Last update Thu Feb 15 23:34:43 2018

Constrained Templates

June 12, 2010

written by Walter Bright

Templates have evolved from humble beginnings as “parameterized types” to a startlingly powerful abstraction tool. Naturally, this abstraction ability gets pushed hard, and gaps and weaknesses show up. Template constraints in the D programming language plug one of those gaps in a simple, intuitive way.

The gap comes from a template for a function being defined as having an argument `t` of type `T`, where type `T` is not specified. For a simple example, consider a function that computes the greatest common denominator using Euclid’s algorithm:

T gcd(T)(T a, T b) {
    while (b) {
        auto t = b;
        b = a % b;
        a = t;
    return a;

The template is used like:

auto x = gcd!(int)(16, 4);

and is instantiated with `T` being replaced with the `int` type.

That looks easy enough. What could go wrong?

First off, from looking at the body, the type `T` must support the `%` operation. If it is instantiated like this:

int y;
auto x = gcd!(int*)(&y, &y);

The template is instantiated, and the expression in the template body:

b = a % b;

will fail with a message that looks like:

Error: incompatible types for ((a) % (b)): 'int*' and 'int*'

and a line number pointing into the template body. The error is being reported as occurring somewhere other than where the actual problem is, which is that gcd is being instantiated with a wrong type. While this example is trivial and hence easy to figure out, once templates get more complicated, with nested instantiations, the error messages can get increasingly removed from where the real problem is, and harder and harder to figure out.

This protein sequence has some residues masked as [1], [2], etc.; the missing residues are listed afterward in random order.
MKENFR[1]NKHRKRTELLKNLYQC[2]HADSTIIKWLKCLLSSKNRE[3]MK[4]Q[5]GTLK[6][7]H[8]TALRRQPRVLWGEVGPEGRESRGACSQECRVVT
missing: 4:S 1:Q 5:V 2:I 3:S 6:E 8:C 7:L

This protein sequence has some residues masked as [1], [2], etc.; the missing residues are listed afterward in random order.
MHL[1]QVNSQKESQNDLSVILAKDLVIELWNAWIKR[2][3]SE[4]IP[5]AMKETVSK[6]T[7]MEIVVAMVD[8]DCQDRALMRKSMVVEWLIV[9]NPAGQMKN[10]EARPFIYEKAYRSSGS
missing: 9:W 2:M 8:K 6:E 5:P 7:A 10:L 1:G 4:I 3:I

What we’d really like to do is somehow constrain the template parameter type `T` so that it can only be types that are modulus-able. At first thought, this is a daunting requirement. How could this be expressed? At second thought, why not express the requirement the way one would use it?

T gcd(T)(T a, T b) if (is(typeof(a % b))) {

The if-clause following the template declaration is called a template constraint. If it isn’t satisfied, the template is not instantiated. If there is no other overload of `gcd` that is satisfied, the compiler emits an error message then and there that the type argument for `T` does not satisfy the constraint. Presumably this is far more direct and useful than the former method of some arbitrary message coming out from deep within the template body. Furthermore, one can have many overloads of `gcd` that accept different kinds of `T`, so it isn’t just for error messages.

But there are a couple oddities in the constraint, so let’s break it down. First off, everything in the if-clause is standard D expression stuff. Next:


What is the value of `a`? It doesn’t matter, it’s arbitrary. In an if-clause, the use of parameters makes for convenient stand-ins for instances of their corresponding types. If more are needed, the idiom:


may be used. Every type has a default initializer for it, and the idiom `T.init` represents that. In C++, one would equivalently represent it as `T()`. In this if-clause, it’s used as an arbitrary literal of type `T`.

a % b

This expression attempts to compute the remainder of two values of type `T` being divided. If the compiler successfully compiles it, we’re good to go. But if the compiler fails to compile it, shouldn’t it just issue an error message right then and there? Not exactly, I’ll explain in a moment.

typeof(a % b)